Home / Chapter 2 - Financing Your Algae Biofuels Project / Tax Incentives and Other Tax Considerations

Tax Incentives and Other Tax Considerations

Tax considerations may play a crucial role in the overall financing of an algae biofuels project.  Like many other alternative energy sources, algae biofuels may qualify for certain tax credits and other tax incentives that, if properly utilized, can provide significant financing advantages.  Making the most out of the available tax incentives also may strongly influence choice-of-entity, debt vs. equity, and other financing decisions.  Identifying and maximizing the benefit of tax and other government incentives require careful advance planning. 

Generally, producers of certain blends of biofuels and taxable fuels may qualify for a refundable credit against the excise tax imposed on the removal of taxable fuel from a refinery or terminal, the entry of taxable fuel into the United States, or the sale of taxable fuel.  To qualify for the credit, the blender must either use the qualifying mixture in its own trade or business, or sell the qualifying mixture to a buyer for use as a fuel in the buyer’s business.  Alternatively, a producer of algae-sourced biofuels may be eligible for a credit against income tax liability with respect to alcohol or biodiesel blended, sold, or used as fuel in a trade or business.  Each of these credits currently is set to expire on a specific date, and timing is therefore very crucial.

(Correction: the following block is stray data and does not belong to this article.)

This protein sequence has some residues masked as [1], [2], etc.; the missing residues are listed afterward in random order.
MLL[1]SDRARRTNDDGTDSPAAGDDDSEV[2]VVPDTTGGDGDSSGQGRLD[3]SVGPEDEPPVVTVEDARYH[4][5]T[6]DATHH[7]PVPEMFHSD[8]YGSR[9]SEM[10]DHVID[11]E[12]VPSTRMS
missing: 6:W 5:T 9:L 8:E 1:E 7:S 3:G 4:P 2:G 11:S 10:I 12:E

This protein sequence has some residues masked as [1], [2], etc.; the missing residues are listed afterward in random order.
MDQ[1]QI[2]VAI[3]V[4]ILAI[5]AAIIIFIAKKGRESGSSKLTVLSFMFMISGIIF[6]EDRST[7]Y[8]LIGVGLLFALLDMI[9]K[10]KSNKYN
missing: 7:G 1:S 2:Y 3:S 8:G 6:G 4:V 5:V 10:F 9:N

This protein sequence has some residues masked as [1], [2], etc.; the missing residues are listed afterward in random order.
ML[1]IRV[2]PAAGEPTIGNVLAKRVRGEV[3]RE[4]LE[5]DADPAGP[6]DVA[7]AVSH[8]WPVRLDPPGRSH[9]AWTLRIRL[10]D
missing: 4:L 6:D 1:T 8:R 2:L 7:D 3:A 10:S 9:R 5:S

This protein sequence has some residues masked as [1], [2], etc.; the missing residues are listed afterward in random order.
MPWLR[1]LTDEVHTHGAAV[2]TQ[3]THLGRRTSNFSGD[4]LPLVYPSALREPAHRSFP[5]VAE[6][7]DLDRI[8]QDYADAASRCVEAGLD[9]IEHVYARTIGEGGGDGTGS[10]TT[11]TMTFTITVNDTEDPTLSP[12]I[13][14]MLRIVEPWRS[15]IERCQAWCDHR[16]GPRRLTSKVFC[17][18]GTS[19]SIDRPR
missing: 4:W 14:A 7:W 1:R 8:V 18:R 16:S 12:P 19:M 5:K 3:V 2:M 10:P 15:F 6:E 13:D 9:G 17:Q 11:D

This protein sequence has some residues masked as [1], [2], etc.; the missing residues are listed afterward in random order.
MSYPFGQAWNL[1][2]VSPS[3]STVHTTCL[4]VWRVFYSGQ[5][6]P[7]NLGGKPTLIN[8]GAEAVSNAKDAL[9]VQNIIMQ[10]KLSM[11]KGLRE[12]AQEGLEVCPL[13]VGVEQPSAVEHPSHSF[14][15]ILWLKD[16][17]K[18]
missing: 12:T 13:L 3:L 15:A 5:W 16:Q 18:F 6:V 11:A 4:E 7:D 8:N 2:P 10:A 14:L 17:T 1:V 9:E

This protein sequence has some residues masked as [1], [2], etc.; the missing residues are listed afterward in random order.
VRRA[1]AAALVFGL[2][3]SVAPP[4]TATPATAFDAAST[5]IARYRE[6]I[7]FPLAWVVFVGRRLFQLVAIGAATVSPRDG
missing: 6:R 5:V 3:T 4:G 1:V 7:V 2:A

In addition to tax credits, an algae biofuels project may qualify for bonus depreciation, accelerated depreciation, and other tax benefits.  These tax benefits can create significant tax losses that, if financing is properly structured, can provide a significant component of an investor’s overall return.

Some states also offer incentives to promote the development of biofuels and other alternative energy projects.  Whether a particular project will qualify for these programs depends on a number of factors, including the location and production timeline of the facility.

For a more detailed discussion of the federal, state, and local income tax issues associated with an algae biofuels project, please see “Law of Biofuels – Tax Issues” written by Charles S. Lewis, III, Robert T. Manicke, and Kevin T. Pearson, which is current through August 6, 2008.

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